The parallel feed/thought process is that not all men harbor that kind of evil, and duh, of course not—not even most men. There are so many fine male role models, the good dads and sweet brothers and loyal friends who love and respect women.

Arguing that only sidetracks the discussion. As the New Statesman’s Laurie Penny writes, “the devil has more than enough advocates today.”

Whether you choose to view Rodger’s terrible act as what Penny calls “misogynistic extremism” or the result of a sick, lonely kid who couldn’t get laid, there is no denying that his attitude towards women—in part created and validated by the cultural tides—figured into it. (It should go without saying that one can be both mentally ill and a misogynist.)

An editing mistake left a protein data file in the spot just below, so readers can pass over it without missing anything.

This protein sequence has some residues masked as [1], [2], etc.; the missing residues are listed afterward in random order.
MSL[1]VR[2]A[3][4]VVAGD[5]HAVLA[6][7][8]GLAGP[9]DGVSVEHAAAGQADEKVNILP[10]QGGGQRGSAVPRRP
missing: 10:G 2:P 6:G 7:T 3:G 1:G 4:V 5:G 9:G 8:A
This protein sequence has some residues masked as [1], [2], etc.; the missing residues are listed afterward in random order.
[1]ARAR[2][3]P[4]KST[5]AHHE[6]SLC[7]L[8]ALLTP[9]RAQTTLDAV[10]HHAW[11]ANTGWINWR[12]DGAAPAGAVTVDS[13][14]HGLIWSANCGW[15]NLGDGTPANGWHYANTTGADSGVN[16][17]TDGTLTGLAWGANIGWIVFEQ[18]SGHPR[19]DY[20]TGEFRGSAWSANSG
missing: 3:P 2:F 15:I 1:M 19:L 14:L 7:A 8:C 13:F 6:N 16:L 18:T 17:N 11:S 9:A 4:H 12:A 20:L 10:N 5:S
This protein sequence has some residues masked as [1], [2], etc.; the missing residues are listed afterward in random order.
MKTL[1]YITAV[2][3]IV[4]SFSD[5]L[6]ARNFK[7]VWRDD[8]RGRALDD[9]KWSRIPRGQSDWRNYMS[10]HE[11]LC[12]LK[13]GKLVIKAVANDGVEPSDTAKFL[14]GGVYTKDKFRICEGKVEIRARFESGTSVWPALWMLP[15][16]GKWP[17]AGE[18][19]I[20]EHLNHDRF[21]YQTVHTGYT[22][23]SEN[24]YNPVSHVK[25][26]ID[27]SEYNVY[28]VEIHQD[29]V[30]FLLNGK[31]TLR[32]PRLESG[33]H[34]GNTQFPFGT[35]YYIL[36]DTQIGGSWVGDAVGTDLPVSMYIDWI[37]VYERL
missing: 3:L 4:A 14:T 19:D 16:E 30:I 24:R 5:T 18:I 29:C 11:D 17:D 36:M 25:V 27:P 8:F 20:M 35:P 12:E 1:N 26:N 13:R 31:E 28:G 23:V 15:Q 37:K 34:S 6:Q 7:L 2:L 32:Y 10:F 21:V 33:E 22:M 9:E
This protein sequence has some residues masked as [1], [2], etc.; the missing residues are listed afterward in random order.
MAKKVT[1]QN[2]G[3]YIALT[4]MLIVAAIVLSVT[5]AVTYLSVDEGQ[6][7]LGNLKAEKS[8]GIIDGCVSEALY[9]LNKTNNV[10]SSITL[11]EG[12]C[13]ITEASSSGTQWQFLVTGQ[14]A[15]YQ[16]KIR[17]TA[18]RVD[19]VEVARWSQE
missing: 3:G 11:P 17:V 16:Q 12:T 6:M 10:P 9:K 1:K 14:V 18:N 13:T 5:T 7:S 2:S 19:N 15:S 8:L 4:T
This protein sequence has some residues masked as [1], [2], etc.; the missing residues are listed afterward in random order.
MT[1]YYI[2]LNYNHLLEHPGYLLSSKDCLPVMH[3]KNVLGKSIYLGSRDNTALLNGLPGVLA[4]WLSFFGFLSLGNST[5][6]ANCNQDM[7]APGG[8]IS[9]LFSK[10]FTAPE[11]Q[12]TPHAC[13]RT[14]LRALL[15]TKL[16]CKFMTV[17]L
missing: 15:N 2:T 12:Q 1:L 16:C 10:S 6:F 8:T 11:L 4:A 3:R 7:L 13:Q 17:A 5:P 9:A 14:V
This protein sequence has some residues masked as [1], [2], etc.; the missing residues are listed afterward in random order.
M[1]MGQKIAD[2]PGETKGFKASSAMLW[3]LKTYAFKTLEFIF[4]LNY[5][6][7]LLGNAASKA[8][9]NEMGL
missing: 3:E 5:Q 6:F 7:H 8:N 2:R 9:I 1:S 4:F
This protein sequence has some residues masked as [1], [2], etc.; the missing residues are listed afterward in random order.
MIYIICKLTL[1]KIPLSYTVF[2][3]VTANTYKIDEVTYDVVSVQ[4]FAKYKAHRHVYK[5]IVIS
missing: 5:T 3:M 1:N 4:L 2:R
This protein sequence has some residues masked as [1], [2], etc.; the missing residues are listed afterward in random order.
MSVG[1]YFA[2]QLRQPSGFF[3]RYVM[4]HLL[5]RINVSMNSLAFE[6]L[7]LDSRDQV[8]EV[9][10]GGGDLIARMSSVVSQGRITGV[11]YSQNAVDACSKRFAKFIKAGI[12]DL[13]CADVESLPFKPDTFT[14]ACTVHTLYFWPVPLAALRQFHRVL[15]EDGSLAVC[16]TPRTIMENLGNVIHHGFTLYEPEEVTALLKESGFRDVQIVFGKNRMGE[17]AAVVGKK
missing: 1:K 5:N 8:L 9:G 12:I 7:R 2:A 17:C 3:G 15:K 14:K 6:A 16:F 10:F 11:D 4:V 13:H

True, over half of Rodger’s victims were male—the misogynistic poison that fueled his violent entitlement harms everyone. As much as objectification hurts girls, boys suffer tremendously from the pressure to find their value in some kind of sexual “score.”

The tragedy in California has no upside, but perhaps it will make us more conscious of the misogynistic tendencies hidden in our language, our beliefs and what we brush aside as mental illness and good ol’ boy traditions. Maybe because of it, my daughter and her teammates will grow up in a fairer, saner, less hateful world. Maybe not.

But as I marvel as my girl bounces the ball from her chest to her foot and sails it down the field, I know I will never quit calling out the poison.

cs

About The Author

Jessica Leigh Lebos

Jessica Leigh Lebos

Bio:
Community Editor Jessica Leigh Lebos has been writing about interesting people, vexing issues and anything involving free food for more than 20 years. She introduces herself at cocktail parties as southern by marriage.